Shadow Inc. developed software for the campaigns of numerous Democratic candidates as well as mobile software applications for the 2020 Iowa Democratic caucuses and 2020 Nevada Democratic caucuses.
Lightrail moves information between different data sources for campaign messaging and data integration purposes. It is the company's flagship product. Acronym announced in November 2019 that Lightrail has been made available to all state parties and national candidates, under a trial contract with the Democratic National Committee. Party insiders have described it as "common in Democratic politics."
The Iowa Democratic Party paid Shadow Inc. $63,183 to develop the IowaReporterApp. Before the 2020 Iowa caucus, the app and its developer were kept secret from the public by the Democratic Party, although it was made public that there would be an app used for the caucus. The company published a new build (Version 1.1) of the IowaReporterApp two days before the caucuses. A bug in the code of the app caused the app to fail at the time of the 2020 Iowa Democratic caucuses. Gerardo Niemira, the CEO of Shadow Inc., which created the app, stated that technology used by Democrats in prior elections was a "shitshow" and "tangled morass".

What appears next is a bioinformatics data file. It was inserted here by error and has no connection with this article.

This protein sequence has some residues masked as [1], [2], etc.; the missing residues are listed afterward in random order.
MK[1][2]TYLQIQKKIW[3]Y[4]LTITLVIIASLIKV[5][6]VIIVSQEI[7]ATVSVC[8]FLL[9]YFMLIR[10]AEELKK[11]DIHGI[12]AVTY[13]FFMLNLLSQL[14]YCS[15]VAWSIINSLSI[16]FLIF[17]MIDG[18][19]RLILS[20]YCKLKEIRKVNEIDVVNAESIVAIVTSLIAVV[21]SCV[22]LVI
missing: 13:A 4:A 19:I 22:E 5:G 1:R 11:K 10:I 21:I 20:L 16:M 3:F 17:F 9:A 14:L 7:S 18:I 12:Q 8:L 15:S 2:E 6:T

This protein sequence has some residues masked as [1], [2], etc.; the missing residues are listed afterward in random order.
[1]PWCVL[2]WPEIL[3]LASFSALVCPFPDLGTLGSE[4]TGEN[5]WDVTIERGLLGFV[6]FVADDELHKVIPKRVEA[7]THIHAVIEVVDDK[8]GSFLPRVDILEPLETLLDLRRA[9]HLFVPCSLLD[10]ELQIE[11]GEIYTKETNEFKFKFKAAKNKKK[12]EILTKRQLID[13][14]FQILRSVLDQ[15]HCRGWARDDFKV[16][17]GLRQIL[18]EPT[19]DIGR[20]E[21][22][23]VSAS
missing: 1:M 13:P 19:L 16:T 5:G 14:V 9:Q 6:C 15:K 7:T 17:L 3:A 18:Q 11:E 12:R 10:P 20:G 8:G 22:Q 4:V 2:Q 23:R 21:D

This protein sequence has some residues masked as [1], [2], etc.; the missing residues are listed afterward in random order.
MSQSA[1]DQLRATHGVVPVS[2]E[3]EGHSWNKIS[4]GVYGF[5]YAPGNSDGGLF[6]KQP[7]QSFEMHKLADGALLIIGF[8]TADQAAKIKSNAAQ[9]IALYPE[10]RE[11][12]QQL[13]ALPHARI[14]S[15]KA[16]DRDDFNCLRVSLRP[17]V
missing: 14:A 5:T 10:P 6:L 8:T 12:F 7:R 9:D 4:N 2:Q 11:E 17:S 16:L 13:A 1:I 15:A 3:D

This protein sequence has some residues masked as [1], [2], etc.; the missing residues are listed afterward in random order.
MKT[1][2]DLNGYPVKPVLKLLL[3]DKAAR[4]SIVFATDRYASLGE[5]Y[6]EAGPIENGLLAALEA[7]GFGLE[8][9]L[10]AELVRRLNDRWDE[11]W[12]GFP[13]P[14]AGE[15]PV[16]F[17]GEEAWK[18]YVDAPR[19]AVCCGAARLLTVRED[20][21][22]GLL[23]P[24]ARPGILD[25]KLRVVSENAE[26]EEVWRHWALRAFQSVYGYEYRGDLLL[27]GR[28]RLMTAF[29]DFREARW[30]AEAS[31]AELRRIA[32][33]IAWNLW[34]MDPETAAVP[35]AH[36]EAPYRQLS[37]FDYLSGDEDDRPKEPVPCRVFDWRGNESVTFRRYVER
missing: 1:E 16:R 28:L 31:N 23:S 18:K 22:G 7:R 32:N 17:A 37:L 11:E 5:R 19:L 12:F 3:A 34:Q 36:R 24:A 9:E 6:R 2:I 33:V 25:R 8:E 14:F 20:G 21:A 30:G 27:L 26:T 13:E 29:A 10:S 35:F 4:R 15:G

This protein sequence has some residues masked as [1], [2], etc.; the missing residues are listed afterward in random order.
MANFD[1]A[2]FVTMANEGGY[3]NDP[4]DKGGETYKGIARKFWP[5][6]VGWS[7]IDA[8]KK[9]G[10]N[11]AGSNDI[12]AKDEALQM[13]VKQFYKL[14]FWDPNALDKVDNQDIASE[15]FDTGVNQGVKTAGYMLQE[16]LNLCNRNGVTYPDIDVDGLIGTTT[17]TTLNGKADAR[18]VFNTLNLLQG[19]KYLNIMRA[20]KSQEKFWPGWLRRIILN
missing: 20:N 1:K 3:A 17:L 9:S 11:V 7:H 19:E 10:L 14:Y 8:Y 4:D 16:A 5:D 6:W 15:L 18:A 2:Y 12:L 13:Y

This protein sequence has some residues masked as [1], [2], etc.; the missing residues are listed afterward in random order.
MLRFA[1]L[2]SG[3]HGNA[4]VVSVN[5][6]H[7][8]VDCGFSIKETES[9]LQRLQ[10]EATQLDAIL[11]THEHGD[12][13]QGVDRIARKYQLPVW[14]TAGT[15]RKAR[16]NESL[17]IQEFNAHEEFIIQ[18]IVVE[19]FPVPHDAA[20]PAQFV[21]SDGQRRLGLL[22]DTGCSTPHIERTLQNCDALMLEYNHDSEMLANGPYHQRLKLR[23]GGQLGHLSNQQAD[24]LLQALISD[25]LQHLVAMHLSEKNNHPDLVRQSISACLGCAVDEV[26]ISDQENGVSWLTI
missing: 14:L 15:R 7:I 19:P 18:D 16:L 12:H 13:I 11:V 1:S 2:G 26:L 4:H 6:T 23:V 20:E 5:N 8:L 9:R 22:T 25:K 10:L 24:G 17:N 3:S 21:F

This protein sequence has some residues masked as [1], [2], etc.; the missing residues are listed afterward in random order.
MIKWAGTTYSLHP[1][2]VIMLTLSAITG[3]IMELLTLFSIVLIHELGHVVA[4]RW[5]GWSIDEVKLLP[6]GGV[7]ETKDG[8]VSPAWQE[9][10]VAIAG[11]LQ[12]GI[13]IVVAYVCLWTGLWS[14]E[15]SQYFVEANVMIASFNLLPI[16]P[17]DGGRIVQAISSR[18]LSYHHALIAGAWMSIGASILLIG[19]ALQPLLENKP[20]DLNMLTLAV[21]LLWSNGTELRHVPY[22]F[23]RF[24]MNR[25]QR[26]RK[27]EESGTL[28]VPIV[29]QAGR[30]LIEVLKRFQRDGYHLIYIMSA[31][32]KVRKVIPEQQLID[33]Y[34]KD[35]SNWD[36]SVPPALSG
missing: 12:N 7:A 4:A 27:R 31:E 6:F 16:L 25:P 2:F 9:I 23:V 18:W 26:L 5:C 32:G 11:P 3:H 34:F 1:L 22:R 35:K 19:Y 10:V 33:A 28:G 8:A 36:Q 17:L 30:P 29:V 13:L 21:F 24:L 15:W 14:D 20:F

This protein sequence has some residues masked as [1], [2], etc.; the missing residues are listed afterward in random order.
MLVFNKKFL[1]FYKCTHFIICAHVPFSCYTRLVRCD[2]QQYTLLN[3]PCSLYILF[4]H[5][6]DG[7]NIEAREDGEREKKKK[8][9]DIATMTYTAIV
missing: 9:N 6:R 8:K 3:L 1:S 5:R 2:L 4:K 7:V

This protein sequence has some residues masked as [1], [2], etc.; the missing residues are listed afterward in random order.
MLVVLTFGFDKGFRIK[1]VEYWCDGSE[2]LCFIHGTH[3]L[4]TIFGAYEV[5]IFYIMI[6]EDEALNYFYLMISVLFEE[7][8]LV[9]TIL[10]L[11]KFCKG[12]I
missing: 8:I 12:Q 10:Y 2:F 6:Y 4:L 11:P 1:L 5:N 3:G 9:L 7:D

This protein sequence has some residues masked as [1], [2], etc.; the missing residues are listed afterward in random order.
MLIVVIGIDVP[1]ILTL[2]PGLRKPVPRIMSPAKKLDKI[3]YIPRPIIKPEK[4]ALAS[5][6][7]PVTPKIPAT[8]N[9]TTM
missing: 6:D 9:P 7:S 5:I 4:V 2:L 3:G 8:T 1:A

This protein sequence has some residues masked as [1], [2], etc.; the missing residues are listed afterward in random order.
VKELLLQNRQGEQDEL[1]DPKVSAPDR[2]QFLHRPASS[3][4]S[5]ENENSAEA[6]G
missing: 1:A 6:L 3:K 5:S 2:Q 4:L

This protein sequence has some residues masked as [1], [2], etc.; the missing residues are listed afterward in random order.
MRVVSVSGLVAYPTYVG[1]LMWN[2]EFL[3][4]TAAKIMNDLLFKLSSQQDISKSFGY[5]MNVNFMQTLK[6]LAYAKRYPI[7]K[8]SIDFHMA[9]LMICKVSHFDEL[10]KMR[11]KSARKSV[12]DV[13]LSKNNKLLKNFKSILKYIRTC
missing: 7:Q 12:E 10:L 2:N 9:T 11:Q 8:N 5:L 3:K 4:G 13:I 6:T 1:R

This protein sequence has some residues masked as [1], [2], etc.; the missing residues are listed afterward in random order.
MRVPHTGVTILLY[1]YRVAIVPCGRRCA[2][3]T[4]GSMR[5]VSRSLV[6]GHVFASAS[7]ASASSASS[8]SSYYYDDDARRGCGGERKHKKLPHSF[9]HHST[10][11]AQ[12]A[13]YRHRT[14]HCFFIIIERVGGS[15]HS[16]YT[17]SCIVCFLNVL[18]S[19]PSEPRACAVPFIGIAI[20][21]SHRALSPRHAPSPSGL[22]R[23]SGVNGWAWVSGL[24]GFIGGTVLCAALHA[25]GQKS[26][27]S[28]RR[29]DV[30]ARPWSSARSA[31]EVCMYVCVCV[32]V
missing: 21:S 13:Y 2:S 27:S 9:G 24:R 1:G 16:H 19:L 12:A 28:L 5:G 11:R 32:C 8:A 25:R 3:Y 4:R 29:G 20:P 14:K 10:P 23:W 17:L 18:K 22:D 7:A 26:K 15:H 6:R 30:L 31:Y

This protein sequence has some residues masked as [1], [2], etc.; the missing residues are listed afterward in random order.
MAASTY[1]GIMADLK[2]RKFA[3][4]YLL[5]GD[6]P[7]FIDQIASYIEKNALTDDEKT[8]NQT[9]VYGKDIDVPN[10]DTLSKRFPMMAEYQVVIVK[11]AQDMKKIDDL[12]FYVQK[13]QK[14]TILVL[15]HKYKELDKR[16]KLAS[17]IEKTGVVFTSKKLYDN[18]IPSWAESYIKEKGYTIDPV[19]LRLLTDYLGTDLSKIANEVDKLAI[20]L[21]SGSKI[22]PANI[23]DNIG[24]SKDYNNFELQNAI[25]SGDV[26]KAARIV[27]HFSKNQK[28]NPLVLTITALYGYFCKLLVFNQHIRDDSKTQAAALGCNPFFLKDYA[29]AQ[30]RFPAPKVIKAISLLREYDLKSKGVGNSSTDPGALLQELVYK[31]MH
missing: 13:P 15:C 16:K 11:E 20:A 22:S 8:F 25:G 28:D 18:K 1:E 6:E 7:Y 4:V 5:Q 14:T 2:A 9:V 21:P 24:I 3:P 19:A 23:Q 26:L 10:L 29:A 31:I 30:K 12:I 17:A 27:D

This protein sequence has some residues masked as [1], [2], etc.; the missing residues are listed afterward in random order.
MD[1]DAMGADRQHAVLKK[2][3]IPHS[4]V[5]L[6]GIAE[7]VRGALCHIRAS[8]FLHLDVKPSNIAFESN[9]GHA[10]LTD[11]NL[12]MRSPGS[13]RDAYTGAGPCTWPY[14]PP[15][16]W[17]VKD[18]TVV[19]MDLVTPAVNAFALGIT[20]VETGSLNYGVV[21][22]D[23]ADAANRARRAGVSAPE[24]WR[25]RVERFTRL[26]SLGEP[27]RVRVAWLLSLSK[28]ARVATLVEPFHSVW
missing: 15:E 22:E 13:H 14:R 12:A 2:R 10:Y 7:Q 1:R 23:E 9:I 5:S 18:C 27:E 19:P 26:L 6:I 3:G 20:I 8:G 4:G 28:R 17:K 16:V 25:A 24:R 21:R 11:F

Shadow came under scrutiny for its lack of maturity and the means it used to distribute the IowaReporterApp to users. Shadow required iOS device users to use Apple's behind-the-scenes beta-testing infrastructure, TestFlight, while Android users had to use third-party app TestFairy to download the app. Furthermore, a reporter from Motherboard downloaded the app to two Android devices, but it only opened on one of them. The next day, the site published an APK of the app. It also solicited the opinions of various cybersecurity experts. Dan Guido, the head of Trail of Bits, described the app as "hastily thrown together."
Not-for-profit ProPublica commissioned a security audit of the app. It was determined to be "insecure," so an external entity could have hacked it.